Notes on the Atrocities
Like a 100-watt radio station, broadcasting to the dozens...


Monday, March 15, 2004  

I've received two tips on this story, so you know it must be important. (I think everyone in the world read it but me, but hey, that's another story.) The upshot is: while working for the DOD, Karen Kwiatkoski witnessed the neocon seizure of foreign policy from the inside. She wrote about it for Salon. (One of the tips came from another Salon writer, the witty Joyce McGreevy.) The facts are many and are sadly predictable. There is information about key players she worked with.

Connections A politically savvy civilian-clothes-wearing lieutenant colonel named Bill Bruner served as the Iraq desk officer, and he had apparently joined NESA about the time Bill Luti did. I discovered that Bruner, like Luti, had served as a military aide to Speaker Gingrich. Gingrich himself was now conveniently an active member of Bush's Defense Policy Board, which had space immediately below ours on the third floor.

Doug Feith
Doug Feith, undersecretary of defense for policy, was a case study in how not to run a large organization.... He blithely informed us that for months he didn't realize Rumsfeld had a daily stand-up meeting with his four undersecretaries. He shared with us the fact that, after he started to attend these meetings, he knew better what Rumsfeld wanted of him. Most military staffers and professional civilians hearing this were incredulous, as was I, to hear of such organizational ignorance lasting so long and shared so openly. Feith's inattention to most policy detail, except that relating to Israel and Iraq, earned him a reputation most foul throughout Policy, with rampant stories of routine signatures that took months to achieve and lost documents. His poor reputation as a manager was not helped by his arrogance.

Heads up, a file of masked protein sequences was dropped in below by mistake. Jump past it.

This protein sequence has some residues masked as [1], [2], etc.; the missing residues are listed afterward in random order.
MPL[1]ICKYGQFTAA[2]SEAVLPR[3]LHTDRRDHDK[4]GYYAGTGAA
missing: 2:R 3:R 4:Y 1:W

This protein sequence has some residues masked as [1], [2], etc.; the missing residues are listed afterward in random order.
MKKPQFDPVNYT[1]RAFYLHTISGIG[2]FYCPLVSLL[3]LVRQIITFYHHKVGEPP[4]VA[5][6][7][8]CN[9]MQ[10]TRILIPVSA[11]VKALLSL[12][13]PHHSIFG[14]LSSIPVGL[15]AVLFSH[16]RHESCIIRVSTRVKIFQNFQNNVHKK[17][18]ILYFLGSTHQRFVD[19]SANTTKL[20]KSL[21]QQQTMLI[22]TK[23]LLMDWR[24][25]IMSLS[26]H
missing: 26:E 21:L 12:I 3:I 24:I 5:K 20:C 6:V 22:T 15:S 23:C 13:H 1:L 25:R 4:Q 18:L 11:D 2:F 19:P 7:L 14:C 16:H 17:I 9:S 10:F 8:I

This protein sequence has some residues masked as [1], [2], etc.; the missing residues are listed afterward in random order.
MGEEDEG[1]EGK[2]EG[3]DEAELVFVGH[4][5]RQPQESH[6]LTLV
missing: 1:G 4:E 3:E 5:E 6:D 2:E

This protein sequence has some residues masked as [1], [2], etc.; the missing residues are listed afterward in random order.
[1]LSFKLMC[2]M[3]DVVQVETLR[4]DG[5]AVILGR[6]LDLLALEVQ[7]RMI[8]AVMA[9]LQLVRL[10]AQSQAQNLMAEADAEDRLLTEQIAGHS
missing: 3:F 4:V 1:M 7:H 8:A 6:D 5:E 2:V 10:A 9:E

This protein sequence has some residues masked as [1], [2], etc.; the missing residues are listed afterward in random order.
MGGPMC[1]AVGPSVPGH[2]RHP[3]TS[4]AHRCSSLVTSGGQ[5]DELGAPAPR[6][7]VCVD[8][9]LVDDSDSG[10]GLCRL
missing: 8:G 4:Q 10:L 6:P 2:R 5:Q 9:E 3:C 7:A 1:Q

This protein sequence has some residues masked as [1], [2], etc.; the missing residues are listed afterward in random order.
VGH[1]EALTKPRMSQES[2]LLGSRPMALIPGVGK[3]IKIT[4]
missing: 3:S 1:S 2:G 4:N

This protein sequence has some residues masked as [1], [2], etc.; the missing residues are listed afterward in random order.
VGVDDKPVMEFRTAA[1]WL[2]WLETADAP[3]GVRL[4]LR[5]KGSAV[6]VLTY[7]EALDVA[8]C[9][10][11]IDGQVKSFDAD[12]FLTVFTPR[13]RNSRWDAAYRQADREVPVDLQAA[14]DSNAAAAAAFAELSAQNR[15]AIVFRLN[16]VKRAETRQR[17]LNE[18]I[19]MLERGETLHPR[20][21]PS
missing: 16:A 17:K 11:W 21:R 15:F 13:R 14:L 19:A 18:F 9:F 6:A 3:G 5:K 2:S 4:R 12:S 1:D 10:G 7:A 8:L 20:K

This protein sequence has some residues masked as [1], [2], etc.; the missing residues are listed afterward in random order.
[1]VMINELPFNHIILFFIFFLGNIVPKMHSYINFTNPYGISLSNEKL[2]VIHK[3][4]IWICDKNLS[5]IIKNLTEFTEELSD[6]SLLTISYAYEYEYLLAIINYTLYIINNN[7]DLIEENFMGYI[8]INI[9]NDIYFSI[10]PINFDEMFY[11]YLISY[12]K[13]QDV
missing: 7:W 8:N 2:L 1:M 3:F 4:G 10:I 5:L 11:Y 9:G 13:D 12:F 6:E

Descriptions of how politics drove intelligence.

Some bullets were softened, particularly statements of Saddam's readiness and capability in the chemical, biological or nuclear arena. Others were altered over time to match more exactly something Bush and Cheney said in recent speeches. One item I never saw in our talking points was a reference to Saddam's purported attempt to buy yellowcake uranium in Niger. The OSP list of crime and evil had included Saddam's attempts to seek fissionable materials or uranium in Africa. This point was written mostly in the present tense and conveniently left off the dates of the last known attempt, sometime in the late 1980s. I was surprised to hear the president's mention of the yellowcake in Niger in his 2003 State of the Union address because that indeed was new and in theory might have represented new intelligence, something that seemed remarkably absent in any of the products provided us by the OSP (although not for lack of trying). After hearing of it, I checked with my old office of Sub-Saharan African Affairs -- and it was news to them, too. It also turned out to be false.

And analysis about what was really going on.

It is interesting today that the "defense" for those who lied or prevaricated about Iraq is to point the finger at the intelligence. But the National Intelligence Estimate, published in September 2002, as remarked upon recently by former CIA Middle East chief Ray McGovern, was an afterthought. It was provoked only after Sens. Bob Graham and Dick Durban noted in August 2002, as Congress was being asked to support a resolution for preemptive war, that no NIE elaborating real threats to the United States had been provided. In fact, it had not been written, but a suitable NIE was dutifully prepared and submitted the very next month. Naturally, this document largely supported most of the outrageous statements already made publicly by Bush, Cheney, Rice and Rumsfeld about the threat Iraq posed to the United States. All the caveats, reservations and dissents made by intelligence were relegated to footnotes and kept from the public. Funny how that worked.

And:

President Bush has now appointed a commission to look at American intelligence capabilities and will report after the election. It will "examine intelligence on weapons of mass destruction and related 21st century threats ... [and] compare what the Iraq Survey Group learns with the information we had prior..." The commission, aside from being modeled on failed rubber stamp commissions of the past and consisting entirely of those selected by the executive branch, specifically excludes an examination of the role of the Office of Special Plans and other executive advisory bodies. If the president or vice president were seriously interested in "getting the truth," they might consider asking for evidence on how intelligence was politicized, misused and manipulated, and whether information from the intelligence community was distorted in order to sway Congress and public opinion in a narrowly conceived neoconservative push for war. Bush says he wants the truth, but it is clear he is no more interested in it today than he was two years ago.

posted by Jeff | 2:01 PM |
File
archives
Blogroll and Links
Commerce